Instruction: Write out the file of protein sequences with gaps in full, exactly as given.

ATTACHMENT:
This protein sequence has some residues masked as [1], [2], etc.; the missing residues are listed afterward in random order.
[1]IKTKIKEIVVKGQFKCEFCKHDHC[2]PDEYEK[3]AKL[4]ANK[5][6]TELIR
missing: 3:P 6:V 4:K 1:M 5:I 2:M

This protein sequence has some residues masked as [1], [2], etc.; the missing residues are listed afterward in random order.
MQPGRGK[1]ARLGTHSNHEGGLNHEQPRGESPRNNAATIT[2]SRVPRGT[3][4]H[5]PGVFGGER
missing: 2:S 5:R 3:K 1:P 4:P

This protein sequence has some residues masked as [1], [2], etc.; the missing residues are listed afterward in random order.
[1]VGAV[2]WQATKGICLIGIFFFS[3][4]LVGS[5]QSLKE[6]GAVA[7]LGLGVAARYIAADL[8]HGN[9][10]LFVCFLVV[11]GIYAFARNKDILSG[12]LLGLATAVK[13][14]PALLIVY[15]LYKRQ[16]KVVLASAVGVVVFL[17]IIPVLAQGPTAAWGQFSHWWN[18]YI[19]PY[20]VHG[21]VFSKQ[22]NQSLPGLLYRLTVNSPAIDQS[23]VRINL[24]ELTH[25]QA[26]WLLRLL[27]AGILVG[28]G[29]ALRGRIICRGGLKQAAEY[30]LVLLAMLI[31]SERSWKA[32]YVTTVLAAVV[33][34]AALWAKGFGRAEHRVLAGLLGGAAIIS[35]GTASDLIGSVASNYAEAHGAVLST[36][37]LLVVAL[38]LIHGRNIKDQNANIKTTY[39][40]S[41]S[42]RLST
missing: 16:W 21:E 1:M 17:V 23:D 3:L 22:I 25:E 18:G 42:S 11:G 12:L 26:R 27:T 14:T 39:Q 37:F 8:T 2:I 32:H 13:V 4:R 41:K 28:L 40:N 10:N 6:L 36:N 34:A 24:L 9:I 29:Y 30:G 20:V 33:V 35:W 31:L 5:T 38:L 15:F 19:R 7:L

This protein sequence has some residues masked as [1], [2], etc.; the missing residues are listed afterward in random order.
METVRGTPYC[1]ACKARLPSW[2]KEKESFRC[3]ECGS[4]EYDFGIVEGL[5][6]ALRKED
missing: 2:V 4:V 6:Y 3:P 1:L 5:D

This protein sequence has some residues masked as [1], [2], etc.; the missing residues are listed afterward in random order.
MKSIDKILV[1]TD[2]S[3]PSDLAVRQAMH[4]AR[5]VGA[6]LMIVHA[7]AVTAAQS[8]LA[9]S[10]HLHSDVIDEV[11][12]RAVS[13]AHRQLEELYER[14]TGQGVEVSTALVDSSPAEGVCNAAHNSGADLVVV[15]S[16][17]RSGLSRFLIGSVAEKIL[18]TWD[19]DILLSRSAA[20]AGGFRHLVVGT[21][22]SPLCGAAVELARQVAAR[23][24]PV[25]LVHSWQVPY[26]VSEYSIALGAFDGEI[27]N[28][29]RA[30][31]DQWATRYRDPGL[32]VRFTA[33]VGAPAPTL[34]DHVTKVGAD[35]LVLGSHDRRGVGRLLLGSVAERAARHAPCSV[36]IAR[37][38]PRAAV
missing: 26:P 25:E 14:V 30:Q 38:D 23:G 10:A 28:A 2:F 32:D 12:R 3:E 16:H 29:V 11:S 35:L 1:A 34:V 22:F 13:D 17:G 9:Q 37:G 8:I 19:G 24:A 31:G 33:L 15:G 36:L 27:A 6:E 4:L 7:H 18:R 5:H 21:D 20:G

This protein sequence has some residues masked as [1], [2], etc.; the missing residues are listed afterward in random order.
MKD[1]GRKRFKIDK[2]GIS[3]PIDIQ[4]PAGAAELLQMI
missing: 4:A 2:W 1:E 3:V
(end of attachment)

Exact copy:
This protein sequence has some residues masked as [1], [2], etc.; the missing residues are listed afterward in random order.
[1]IKTKIKEIVVKGQFKCEFCKHDHC[2]PDEYEK[3]AKL[4]ANK[5][6]TELIR
missing: 3:P 6:V 4:K 1:M 5:I 2:M

This protein sequence has some residues masked as [1], [2], etc.; the missing residues are listed afterward in random order.
MQPGRGK[1]ARLGTHSNHEGGLNHEQPRGESPRNNAATIT[2]SRVPRGT[3][4]H[5]PGVFGGER
missing: 2:S 5:R 3:K 1:P 4:P

This protein sequence has some residues masked as [1], [2], etc.; the missing residues are listed afterward in random order.
[1]VGAV[2]WQATKGICLIGIFFFS[3][4]LVGS[5]QSLKE[6]GAVA[7]LGLGVAARYIAADL[8]HGN[9][10]LFVCFLVV[11]GIYAFARNKDILSG[12]LLGLATAVK[13][14]PALLIVY[15]LYKRQ[16]KVVLASAVGVVVFL[17]IIPVLAQGPTAAWGQFSHWWN[18]YI[19]PY[20]VHG[21]VFSKQ[22]NQSLPGLLYRLTVNSPAIDQS[23]VRINL[24]ELTH[25]QA[26]WLLRLL[27]AGILVG[28]G[29]ALRGRIICRGGLKQAAEY[30]LVLLAMLI[31]SERSWKA[32]YVTTVLAAVV[33][34]AALWAKGFGRAEHRVLAGLLGGAAIIS[35]GTASDLIGSVASNYAEAHGAVLST[36][37]LLVVAL[38]LIHGRNIKDQNANIKTTY[39][40]S[41]S[42]RLST
missing: 16:W 21:E 1:M 17:V 23:D 3:L 22:I 25:E 18:G 42:S 11:G 12:L 26:R 27:T 14:T 39:Q 37:F 8:T 2:I 32:H 13:V 4:R 41:K 28:L 40:N 10:N 6:L 36:N 34:A 24:L 9:I 29:Y 30:G 20:V 33:V 35:W 31:L 5:T 38:L 15:F 19:R 7:L

This protein sequence has some residues masked as [1], [2], etc.; the missing residues are listed afterward in random order.
METVRGTPYC[1]ACKARLPSW[2]KEKESFRC[3]ECGS[4]EYDFGIVEGL[5][6]ALRKED
missing: 2:V 4:V 6:Y 3:P 1:L 5:D

This protein sequence has some residues masked as [1], [2], etc.; the missing residues are listed afterward in random order.
MKSIDKILV[1]TD[2]S[3]PSDLAVRQAMH[4]AR[5]VGA[6]LMIVHA[7]AVTAAQS[8]LA[9]S[10]HLHSDVIDEV[11][12]RAVS[13]AHRQLEELYER[14]TGQGVEVSTALVDSSPAEGVCNAAHNSGADLVVV[15]S[16][17]RSGLSRFLIGSVAEKIL[18]TWD[19]DILLSRSAA[20]AGGFRHLVVGT[21][22]SPLCGAAVELARQVAAR[23][24]PV[25]LVHSWQVPY[26]VSEYSIALGAFDGEI[27]N[28][29]RA[30][31]DQWATRYRDPGL[32]VRFTA[33]VGAPAPTL[34]DHVTKVGAD[35]LVLGSHDRRGVGRLLLGSVAERAARHAPCSV[36]IAR[37][38]PRAAV
missing: 26:P 25:E 14:V 30:Q 38:D 23:G 10:A 28:A 2:F 32:D 12:R 3:E 16:H 29:V 11:S 35:L 1:A 34:V 22:F 13:D 17:G 9:Q 37:G 8:I 19:G 24:A 31:G 33:L 15:G 36:L 27:A 6:E 4:L 7:H 18:R 5:H 21:D 20:G

This protein sequence has some residues masked as [1], [2], etc.; the missing residues are listed afterward in random order.
MKD[1]GRKRFKIDK[2]GIS[3]PIDIQ[4]PAGAAELLQMI
missing: 4:A 2:W 1:E 3:V